A cataract is the clouding of a lens that causes blurry vision. The basis of nearly every cataract surgery is to remove the cloudy lens and replace it with an artificial one. One common type of cataract surgery is phacoemulsification with intraocular lens (IOL) implantation, which seeks to break up the lens using ultrasonic waves. Epinephrine eye drops are given to keep the pupil dilated for the surgery before topical anesthesia and antiseptic are given. Then, two 1 mm entry ports were made to allow the entrance of the surgical instruments that would allow for infusion and aspiration. Before trypan blue dye was put in to allow for better visualization of the anterior capsule, the surgeon put an air bubble to keep the anterior chamber dry so that the stain would work. Putting the dye is technically optional, but Dr. Kakkar always put it in. After waiting for about 30 seconds, saline was used to remove both the air and the dye. Viscoelastic was then inserted in the anterior chamber to stabilize the eye structure and pressure while also working to protect the cornea from irritation. Then, the surgeon made a 2.2 mm opening to insert the phaco probe that gave BSS, aspirated the liquid, and released ultrasonic waves based on pressure on a foot pedal. After making a 5.5-6 mm diameter continuous curvilinear capsulorhexis (CCC) opening in the capsular bag (where the cataract is located), the surgeon used the phaco probe to add BSS to free the nucleus of the cataract so that it could rotate freely (hydrodissection). As soon as he did that, the ultrasound waves were used to break the cataract into pieces while the BSS helped dissolve it so that the aspirator could remove it from the eye. For removal of the finer cortical matter of the lens, the phaco probe was substituted for a bimanual irrigation and aspiration tool. The surgeon then put viscoelastic into the now empty bag to create space right before he inserted the IOL. The 12 mm IOL was folded and then inserted through the main 2.2 mm incision since it unfolded only once it was in the capsular bag. The viscoelastic was then replaced with BSS, which has a very close composition to the aqueous humor, to help seal the incisions from the hydro pressure, so no sutures are needed to close up. An antibiotic eye drop was then given preemptively.
During one phacoemulsification with IOL implantation, I saw a posterior capsular rent complication where, because the capsule was weak, the nucleus fell into the posterior segment of the eye. Not only does this make removing the lens harder but also it requires a vitrectomy with a rotary cutter to get rid of the vitreous humor in the anterior chamber because it can cause corneal decompensation where the cornea becomes weak and fragile if the vitreous humor is not removed. However, the emulsification of the cataract is no different except that it is done in the posterior segment. Because the capsule broke, a sclera fixated IOL was put in where the lens was suspended like a hammock with the help of 9-0 prolene sutures.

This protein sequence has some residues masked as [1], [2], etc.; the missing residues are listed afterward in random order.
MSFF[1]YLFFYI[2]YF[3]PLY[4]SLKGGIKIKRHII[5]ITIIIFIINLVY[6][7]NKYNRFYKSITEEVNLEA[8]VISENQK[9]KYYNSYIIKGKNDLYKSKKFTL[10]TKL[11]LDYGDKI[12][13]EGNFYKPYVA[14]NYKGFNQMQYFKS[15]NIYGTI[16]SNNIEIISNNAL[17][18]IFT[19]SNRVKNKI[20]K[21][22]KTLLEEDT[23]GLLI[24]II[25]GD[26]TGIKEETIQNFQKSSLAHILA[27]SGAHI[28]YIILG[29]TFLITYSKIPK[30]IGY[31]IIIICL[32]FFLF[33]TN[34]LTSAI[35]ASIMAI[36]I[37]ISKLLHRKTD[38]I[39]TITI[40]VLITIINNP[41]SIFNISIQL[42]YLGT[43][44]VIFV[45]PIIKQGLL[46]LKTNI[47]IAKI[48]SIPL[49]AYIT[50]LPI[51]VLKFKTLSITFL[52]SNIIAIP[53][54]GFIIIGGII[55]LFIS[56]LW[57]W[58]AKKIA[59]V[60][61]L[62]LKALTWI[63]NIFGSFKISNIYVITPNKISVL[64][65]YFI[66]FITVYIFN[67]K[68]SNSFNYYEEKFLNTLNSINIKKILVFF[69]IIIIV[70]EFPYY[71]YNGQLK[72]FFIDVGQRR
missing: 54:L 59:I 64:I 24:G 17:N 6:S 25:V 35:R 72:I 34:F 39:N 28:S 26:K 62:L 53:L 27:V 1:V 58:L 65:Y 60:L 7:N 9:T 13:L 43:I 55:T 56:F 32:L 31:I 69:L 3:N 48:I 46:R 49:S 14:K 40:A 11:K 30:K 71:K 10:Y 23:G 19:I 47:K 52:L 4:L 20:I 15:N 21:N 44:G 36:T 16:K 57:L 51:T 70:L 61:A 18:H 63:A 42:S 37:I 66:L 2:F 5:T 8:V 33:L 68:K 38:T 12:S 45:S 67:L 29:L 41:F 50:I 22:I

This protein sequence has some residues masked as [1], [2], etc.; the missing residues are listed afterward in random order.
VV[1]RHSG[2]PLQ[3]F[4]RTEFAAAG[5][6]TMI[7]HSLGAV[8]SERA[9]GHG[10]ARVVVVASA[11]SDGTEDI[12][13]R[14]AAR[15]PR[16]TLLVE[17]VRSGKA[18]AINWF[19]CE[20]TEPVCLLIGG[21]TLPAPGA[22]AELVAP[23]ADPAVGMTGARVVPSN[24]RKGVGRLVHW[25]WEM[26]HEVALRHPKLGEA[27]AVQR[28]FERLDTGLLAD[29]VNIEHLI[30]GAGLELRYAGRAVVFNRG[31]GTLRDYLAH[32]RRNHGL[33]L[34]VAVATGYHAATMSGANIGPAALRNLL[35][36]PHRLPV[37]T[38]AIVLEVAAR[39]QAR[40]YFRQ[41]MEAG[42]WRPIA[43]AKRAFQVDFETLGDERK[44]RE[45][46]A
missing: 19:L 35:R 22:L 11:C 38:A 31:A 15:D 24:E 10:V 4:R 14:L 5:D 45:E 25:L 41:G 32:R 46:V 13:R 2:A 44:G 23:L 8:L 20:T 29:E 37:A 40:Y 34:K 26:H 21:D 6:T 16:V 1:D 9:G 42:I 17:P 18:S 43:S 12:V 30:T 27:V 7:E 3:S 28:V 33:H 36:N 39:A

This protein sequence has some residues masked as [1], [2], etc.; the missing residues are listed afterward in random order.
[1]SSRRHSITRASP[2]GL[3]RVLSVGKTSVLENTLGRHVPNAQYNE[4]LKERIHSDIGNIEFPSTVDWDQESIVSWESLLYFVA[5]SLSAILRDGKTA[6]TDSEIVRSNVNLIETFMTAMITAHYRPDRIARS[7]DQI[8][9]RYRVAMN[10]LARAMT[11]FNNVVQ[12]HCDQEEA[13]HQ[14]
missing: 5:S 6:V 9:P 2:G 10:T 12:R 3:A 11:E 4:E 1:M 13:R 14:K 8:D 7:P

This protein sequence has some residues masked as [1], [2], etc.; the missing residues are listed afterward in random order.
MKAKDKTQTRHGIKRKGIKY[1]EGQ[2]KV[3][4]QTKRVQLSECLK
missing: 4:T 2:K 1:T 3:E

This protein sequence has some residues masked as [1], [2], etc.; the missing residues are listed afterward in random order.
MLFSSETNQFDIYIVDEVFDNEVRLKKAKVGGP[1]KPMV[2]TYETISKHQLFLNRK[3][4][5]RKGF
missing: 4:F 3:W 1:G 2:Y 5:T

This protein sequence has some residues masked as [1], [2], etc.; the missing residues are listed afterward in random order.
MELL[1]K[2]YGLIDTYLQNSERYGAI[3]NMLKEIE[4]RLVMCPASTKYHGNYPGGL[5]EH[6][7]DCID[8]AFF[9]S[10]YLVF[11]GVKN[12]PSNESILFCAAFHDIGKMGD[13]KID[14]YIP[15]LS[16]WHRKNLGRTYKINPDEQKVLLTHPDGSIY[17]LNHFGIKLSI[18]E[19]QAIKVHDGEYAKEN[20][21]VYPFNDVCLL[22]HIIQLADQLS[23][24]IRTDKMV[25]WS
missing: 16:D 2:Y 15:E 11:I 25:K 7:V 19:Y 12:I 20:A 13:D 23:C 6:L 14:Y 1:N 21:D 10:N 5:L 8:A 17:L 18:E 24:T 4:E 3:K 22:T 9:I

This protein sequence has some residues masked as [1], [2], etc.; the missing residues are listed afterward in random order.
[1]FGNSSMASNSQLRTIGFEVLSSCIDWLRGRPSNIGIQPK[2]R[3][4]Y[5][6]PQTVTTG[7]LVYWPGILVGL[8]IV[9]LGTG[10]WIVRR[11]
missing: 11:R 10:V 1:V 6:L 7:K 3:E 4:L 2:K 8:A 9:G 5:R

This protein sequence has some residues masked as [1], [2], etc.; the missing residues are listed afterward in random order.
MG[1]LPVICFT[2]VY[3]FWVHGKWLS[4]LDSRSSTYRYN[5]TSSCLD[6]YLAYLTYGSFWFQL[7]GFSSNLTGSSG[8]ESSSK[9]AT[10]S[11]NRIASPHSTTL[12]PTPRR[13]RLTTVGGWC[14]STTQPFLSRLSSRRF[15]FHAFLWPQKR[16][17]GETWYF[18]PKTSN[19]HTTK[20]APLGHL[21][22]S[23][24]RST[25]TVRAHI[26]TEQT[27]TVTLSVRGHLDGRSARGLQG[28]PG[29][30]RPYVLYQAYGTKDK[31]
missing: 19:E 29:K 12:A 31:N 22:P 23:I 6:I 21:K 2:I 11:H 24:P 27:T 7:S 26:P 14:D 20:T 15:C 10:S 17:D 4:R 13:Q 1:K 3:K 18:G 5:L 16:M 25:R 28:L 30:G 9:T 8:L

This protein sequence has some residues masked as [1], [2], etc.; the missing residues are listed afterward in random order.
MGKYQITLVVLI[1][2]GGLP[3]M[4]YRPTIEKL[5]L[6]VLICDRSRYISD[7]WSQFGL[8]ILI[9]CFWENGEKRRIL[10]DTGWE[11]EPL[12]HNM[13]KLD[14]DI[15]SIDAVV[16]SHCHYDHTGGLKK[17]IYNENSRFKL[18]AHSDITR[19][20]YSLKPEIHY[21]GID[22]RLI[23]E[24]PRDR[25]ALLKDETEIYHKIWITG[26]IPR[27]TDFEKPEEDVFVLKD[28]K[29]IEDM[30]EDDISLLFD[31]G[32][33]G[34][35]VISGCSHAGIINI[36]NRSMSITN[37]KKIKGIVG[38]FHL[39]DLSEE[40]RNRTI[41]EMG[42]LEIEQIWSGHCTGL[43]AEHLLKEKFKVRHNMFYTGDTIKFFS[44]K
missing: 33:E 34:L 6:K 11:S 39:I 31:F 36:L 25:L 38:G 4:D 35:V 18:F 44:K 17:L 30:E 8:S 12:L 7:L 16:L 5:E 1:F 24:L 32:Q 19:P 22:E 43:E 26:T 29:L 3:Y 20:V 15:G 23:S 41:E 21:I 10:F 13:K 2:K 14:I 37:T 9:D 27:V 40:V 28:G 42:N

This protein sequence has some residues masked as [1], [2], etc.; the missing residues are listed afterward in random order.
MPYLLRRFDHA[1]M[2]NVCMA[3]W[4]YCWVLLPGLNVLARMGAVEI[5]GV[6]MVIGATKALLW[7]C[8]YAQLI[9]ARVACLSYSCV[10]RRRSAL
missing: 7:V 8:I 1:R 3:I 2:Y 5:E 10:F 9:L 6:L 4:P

LASIK surgery is a common surgery to help correct people’s vision based on changing the shape of the cornea. LASIK can be done with a microkeratome blade or bladelessly with a femtosecond laser to create the corneal flap. The former, SBK (sub-Bowman’s keratomileusis) LASIK, is the one I specifically saw, and is slightly less precise than the femto-LASIK. SBK actually creates a slightly thicker flap in the cornea, thus leaving less residual stroma (corneal thickness). After administering anesthetic eye drops, the corneal flap was made with a circular ring and microkeratome blade after the flap was marked to allow for orientation in the rare case that the flap was cut off. After lifting the flap aside, a laser was put in the center of the pupil, inputting and confirming the correction tested for earlier on the machine. The laser then went on to burn the corneal protein of collagen in about 10 seconds. As soon as the machine alerted the surgeon that this was finished, the surgeon washed away the debris and residual particles with saline. After this initial washing, the surgeon checked again to ensure there was no particular debris remaining before the flap was put back. As soon as this was done, the region was dried up and the surgeon waited two minutes for the corneal flap to self-seal. The surgeon then did the same procedure for the other eye.
For myopia, or nearsightedness, the light focuses before it hits the retina, rendering a blurry image. Shortening the eye would solve this problem; however, this is unrealistic. What is realistic is to change the surface of the cornea so that it focuses light on the retina from thereon. For myopia, this means flattening the central cornea. For hyperopia, or far-sightedness, the light focuses after it hits the retina, again rendering a blurry image. Lengthening the eye would solve this problem; however, this is unrealistic. For hyperopia, what is realistic is flattening the peripheral cornea.
This experience was superb because ophthalmic surgery is really like nothing I have ever seen before. Nearly all of it is done with a microscope as the work is so fine and precise, requiring such a steady hand and such intense focus. I was fortunate enough to see such variety of surgery as well from corneal surgeries to retinal surgeries, from surgeries for glaucoma to surgeries for cataracts. The surgeons like Dr. Gaurav Kakkar, Dr. Pawan Gupta, Dr. Saurabh Kamal, and Dr. Ramendra Bakshi were all extremely kind and answered all my questions patiently while they masterfully performed their ophthalmic surgeries. This was an enormous privilege to be able to shadow at the Eye7 Care Clinic, and I enjoyed every second of my experience.